On February 10, 2009, all children’s toys and child care articles must not contain 0.1% or more of six types of phthalates which include: DEHP, DBP, BBP, DINP, DIDP, and DnOP, regardless of the manufacture date.
The CPSC intends to abide by a recent court decision (pdf) that says the prohibition on phthalates in the Consumer Product Safety Improvement Act of 2008 (CPSIA) applies to products currently in inventory.
Phthalates are a group of chemicals found in thousands of everyday consumer items – including food and beverage containers, bug spray, shower curtains, perfume, pesticides, and plastic toys. The chemicals make plastics soft and pollute the air, water and dust.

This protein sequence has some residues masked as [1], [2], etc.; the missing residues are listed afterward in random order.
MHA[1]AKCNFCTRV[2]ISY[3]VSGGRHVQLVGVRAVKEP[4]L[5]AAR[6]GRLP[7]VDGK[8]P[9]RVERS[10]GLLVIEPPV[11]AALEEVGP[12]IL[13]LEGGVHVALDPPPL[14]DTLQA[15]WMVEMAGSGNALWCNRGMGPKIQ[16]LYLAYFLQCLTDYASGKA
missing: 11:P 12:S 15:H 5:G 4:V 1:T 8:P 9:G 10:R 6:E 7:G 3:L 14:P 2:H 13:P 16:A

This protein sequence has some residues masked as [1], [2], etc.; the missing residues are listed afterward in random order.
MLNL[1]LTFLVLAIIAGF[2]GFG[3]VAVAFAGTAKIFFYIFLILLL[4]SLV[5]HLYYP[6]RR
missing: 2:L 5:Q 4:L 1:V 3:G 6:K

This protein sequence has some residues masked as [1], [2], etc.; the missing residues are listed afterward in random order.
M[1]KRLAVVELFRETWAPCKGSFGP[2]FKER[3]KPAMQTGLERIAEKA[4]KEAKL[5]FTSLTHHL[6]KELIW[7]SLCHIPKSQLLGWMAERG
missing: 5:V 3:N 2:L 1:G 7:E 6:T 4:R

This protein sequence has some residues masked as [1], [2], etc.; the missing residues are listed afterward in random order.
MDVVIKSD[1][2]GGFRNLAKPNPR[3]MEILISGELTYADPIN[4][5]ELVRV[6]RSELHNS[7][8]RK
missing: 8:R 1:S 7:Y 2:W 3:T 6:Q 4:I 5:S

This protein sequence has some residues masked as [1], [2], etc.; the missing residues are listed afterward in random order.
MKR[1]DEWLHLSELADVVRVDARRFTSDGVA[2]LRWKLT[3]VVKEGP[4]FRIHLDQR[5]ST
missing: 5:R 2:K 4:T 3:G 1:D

The statute defines a “toy” as a product intended for play by a child 12 or younger. Exempt from the new ruling are items such as musical instruments, bikes, playground equipment and sporting goods (minus their toy counterparts).
Also prohibited are phthalates in “child care articles,” which includes products a child 3 or younger would use for sucking, sleeping or teeth, such as a pacifier.
Companies must meet their reporting obligation under federal law and immediately tell the Commission if they learn of a children’s toy or child care article that exceeds the new phthalates limits starting on February 10, 2009. Companies also should know that the CPSIA generally prohibits the export for sale of children’s products that exceed the new phthalates limits.